ABSTRACT: To examine whether components of metabolic syndrome (MetS), either singly or additively, were associated with the incidence of severe knee and hip OA, and whether these associations were independent of obesity assessed by body mass index (BMI). Twenty thousand, four hundred and thirty participants who had blood lipids, anthropometric and blood pressure measurements during 2003-2007 were selected from the Melbourne Collaborative Cohort Study. MetS was defined as central obesity assessed by waist circumference and any two of raised triglyceride level, reduced HDL cholesterol level, hypertension or impaired fasting glycaemia. The incidence of total knee and hip replacement was determined by linking cohort records to the Australian Orthopaedic Association National Joint Replacement Registry. Six hundred and sixty participants had knee OA and 562 had hip OA. After adjustment for age, gender, country of birth, education, physical activity and BMI, central obesity [hazard ratio (HR) 1.59, 95% confidence interval (CI) 1.25-2.01] and hypertension (1.24, 1.05-1.48) were associated with increased risk of knee OA. The accumulation of MetS components was associated with knee OA risk, independent of BMI: one component, 2.12 (1.15-3.91); two components, 2.92 (1.60-5.33) and three or more components, 3.09 (1.68-5.69). No statistically significant associations were observed for hip OA. Cumulative number of MetS components and central obesity and hypertension were associated with increased risk of severe knee OA, independent of BMI. No associations were observed with severe hip OA. These findings suggest that the pathogenesis of knee and hip OA differ and that targeting the management of MetS may reduce the risk of knee OA.Seminars in arthritis and rheumatism 09/2013; 43(4). DOI:10.1016/j.semarthrit.2013.07.013 · 3.63 Impact Factor
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ABSTRACT: OBJECTIVE: Effective induction of human mesenchymal stem cell (hMSC) differentiation for regenerative medicine applications remains a great challenge. While much research has studied hMSC activity during differentiation, it is unclear whether pre-differentiation culture can modulate differentiation capacity. We investigate the effect of glucose concentration in pre-differentiation/expansion culture on modulating chondrogenic capacity of hMSCs, and explore the underlying molecular mechanism. DESIGN: The extent of chondrogenesis of hMSCs previously cultured with different concentrations of glucose was evaluated. Transforming growth factor-beta (TGF-β) signaling molecules and protein kinase C (PKC) were analyzed to identify the role of these molecules in the regulation of glucose on chondrogenesis. In addition, hMSCs in high-glucose expansion culture were treated with the PKC inhibitor to modulate the activity of PKC and TGF-β signaling molecules. RESULTS: High-glucose maintained hMSCs were less chondrogenic than low-glucose maintained cells upon receiving differentiation signals. Interestingly, we found that high-glucose culture increased the phosphorylation of PKC and expression of type II TGF-β receptor (TGFβRII) in pre-differentiation hMSCs. However, low-glucose maintained hMSCs became more responsive to chondrogenic induction with increased PKC activation and TGFβRII expression than high-glucose maintained hMSCs during differentiation. Inhibiting the PKC activity of high-glucose maintained hMSCs during expansion culture upregulated the TGFβRII expression of chondrogenic cell pellets, and enhanced chondrogenesis. CONCLUSION: Our findings demonstrate the effect of glucose concentration on regulating the chondrogenic capability of pre-differentiation hMSCs, and provide insight into the mechanism of how glucose concentration regulates PKC and TGF-β signaling molecules to prime pre-differentiation hMSCs for subsequent chondrogenesis.Osteoarthritis and Cartilage 11/2012; 21(2). DOI:10.1016/j.joca.2012.11.001 · 4.66 Impact Factor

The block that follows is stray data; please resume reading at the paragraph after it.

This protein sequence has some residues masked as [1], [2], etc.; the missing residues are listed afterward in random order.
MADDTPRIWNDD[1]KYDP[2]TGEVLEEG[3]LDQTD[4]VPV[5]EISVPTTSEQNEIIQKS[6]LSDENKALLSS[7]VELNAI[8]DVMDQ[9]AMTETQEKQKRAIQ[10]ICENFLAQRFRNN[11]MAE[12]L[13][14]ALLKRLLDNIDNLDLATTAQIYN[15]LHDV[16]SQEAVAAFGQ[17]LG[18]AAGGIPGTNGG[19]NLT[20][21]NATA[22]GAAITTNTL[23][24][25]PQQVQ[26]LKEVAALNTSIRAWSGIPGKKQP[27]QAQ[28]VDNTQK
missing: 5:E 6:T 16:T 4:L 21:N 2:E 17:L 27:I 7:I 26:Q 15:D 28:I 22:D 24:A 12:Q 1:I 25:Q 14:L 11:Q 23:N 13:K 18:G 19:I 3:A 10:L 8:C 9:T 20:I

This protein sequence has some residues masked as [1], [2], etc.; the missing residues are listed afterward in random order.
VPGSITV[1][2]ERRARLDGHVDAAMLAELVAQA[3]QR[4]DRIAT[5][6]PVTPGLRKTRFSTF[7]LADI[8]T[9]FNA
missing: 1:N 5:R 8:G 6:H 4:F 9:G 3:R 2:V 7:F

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ABSTRACT: Diabetes mellitus is an enormous menace to public health globally. This chronic disease of metabolism will adversely affect the skeleton if not controlled. Both type 1 diabetes mellitus (T1DM) and type 2 diabetes mellitus (T2DM) are associated with an increased risk of osteoporosis and fragility fractures. Bone mineral density is reduced in T1DM, whereas patients with T2DM have normal or slightly higher bone density, suggesting impaired bone quality is involved. Detrimental effects of T1DM on the skeleton are more severe than T2DM, probably because of the lack of osteo-anabolic effects of insulin and other pancreatic hormones. In both T1DM and T2DM, low bone quality could be caused by various means, including but not limited to hyperglycemia, accumulation of advanced glycosylation end products (AGEs), decreased serum levels of osteocalcin and parathyroid hormone. Risk for osteoarthritis is also elevated in diabetic population. How diabetes accelerates the deterioration of cartilage remains largely unknown. Hyperglycemia and glucose derived AGEs could contribute to the development of osteoarthritis. Moreover, it is recognized that oral antidiabetic medicines affect bone metabolism and turnover as well. Insulin is shown to have anabolic effects on bone and hyperinsulinemia may help to explain the slightly higher bone density in patients with T2DM. Thiazolidinediones can promote bone loss and osteoporotic fractures by suppressing osteoblastogenesis and enhancing osteoclastogenesis. Metformin favors bone formation by stimulating osteoblast differentiation and protecting them against diabetic conditions such as hyperglycemia. Better knowledge of how diabetic conditions and its treatments influence skeletal tissues is in great need in view of the growing and aging population of patients with diabetes mellitus.02/2013; 7(1). DOI:10.1007/s11684-013-0243-9